Sometimes decapitating Coronas and carefully tipping Jack Daniel’s into glass buckets isn’t quite as glamorous as it seems.
As sad as it sounds, when I walk into a bar, I usually pat my back pocket on arrival, checking for my shiny, worn bottle opener.
Every bartender’s bottle opener is the tool by which they conduct business.
It’s called a church key because the bar is my safe haven and where others congregate to clumsily genuflect on past transgressions.
A cop has his pistol. A teacher has their chalk. A politician has the ability to speak from both sides of their mouth.
We slide on our can-we-help-you smile, and try our best to keep as many people in the bar drinking and tipping until 2 a.m. As callous as that sounds, it’s in our fiscal interest to do so.
Those of us in possession of the church key also have days where we’d like to use that slender dull metal to cut you, while screaming the lesser points of how to bestow a gratuity.
It’s not an easy job, regardless of what any bartender tells you. There are times when you throw a bitchy, whiny tantrum and quit on the spot. Sometimes it reaches an exasperating crescendo to where you want to finally just walk away from bar, and all the rude, unwashed miscreants that dwell on the other side.
I grew up in a town that has quickly become a vacuum for vile and repulsive behavior. El Cajon is a punch line that spawned laughter I never thought possible about a parcel of land. Yeah, granted the place is kind of gross now, I’ll be the first to admit that. But unfortunately, there are still people there who can’t get out.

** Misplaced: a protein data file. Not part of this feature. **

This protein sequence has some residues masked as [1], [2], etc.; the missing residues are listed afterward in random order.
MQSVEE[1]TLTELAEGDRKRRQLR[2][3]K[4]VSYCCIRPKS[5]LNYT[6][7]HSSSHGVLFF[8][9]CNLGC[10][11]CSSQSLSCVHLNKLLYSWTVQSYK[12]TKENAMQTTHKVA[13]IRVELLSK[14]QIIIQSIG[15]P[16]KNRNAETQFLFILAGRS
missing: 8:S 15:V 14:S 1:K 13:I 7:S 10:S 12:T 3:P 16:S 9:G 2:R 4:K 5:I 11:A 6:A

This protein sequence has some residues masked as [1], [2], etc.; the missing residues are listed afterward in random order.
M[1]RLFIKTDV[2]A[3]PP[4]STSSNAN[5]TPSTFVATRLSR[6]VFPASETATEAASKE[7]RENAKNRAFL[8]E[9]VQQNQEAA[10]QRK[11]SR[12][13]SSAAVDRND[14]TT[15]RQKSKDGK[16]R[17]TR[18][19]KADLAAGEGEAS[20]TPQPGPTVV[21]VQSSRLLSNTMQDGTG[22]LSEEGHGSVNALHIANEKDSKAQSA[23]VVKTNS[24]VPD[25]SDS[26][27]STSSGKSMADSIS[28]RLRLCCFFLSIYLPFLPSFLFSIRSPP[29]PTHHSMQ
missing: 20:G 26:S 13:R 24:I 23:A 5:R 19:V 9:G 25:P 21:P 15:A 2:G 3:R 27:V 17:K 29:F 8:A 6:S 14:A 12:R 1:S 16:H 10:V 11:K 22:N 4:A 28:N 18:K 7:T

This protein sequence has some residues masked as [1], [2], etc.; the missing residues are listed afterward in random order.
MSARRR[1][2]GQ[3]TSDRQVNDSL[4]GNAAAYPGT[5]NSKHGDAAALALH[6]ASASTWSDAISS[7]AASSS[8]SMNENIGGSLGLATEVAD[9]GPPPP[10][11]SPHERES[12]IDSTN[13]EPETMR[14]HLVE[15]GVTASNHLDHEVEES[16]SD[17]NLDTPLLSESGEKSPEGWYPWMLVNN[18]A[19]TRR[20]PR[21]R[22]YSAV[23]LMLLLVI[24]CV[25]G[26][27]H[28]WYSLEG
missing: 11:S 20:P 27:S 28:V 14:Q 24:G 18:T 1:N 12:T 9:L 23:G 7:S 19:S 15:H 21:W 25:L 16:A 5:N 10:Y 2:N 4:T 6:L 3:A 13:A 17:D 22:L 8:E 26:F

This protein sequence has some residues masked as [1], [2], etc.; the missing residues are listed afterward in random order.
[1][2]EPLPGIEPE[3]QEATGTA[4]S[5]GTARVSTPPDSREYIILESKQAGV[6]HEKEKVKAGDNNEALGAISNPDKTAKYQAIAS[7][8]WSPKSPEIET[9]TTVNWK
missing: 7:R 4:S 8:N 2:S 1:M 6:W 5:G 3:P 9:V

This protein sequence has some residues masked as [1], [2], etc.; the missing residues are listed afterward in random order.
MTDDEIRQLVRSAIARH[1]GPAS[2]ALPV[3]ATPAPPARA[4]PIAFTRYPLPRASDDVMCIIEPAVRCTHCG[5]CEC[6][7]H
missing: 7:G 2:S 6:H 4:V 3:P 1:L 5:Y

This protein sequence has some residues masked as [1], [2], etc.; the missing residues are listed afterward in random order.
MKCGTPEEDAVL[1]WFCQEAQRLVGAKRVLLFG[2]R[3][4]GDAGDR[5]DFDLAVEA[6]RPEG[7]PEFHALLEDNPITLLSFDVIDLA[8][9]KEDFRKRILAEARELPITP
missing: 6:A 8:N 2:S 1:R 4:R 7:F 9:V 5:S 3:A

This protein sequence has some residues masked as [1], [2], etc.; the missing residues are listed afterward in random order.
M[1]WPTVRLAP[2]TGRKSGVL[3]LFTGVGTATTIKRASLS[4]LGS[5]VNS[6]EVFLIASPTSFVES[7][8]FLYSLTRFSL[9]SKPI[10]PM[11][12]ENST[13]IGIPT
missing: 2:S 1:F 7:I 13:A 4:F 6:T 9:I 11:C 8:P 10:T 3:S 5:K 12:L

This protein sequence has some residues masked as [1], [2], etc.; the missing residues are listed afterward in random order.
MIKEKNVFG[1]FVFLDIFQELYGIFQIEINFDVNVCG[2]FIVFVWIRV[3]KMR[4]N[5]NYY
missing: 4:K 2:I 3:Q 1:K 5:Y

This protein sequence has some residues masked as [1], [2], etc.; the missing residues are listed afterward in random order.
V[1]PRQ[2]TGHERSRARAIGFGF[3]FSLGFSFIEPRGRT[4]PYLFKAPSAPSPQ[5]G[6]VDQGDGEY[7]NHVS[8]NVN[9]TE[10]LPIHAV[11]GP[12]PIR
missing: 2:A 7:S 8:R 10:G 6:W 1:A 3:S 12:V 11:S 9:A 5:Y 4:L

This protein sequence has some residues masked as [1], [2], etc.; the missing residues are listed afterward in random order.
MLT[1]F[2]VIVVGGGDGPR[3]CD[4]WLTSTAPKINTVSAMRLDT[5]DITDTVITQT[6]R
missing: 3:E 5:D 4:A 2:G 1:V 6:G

I know a few individuals that still bartend in El Cajon. They tell me how life really is. Trust me, they aren’t people who are destitute and can’t fend for themselves. They just can’t walk away from the money at this point.
If you had a job that paid you well for working less than the mandated 40 hours of work, wouldn’t you be a daffy twit for not taking the position?
Some folks bartend because they have no other option besides slinging drinks to the parched individuals who find themselves living in the eastern portion of San Diego. The only problem is that an occupation like this starts as a big party, where everyone gives you attention and the feeling of importance. Not to mention being compensated while reveling in the party.
It does tend to make you look at people in a different light though. I think jaded is a term often overused, but in this situation, I could say that it appropriate. Dealing with every little grating detail, day in and day out. It’s like being in that Bill Murray flick “Groundhog Day,” except everyone is drunk and surly.
So when you walk into the bar tonight, try and realize that we may seem to be smiling and happy to be pouring your drink, but it’s not always true. We hate our jobs sometimes just as much as the cube dwellers, fast food philistines, and the snobby smoosh attorneys.
I guess we’re all on our own when it comes to being happy at our place of employ.
Now if I could just find a job playing video games and drinking Macallan …
Filed Under: Doorman Diaries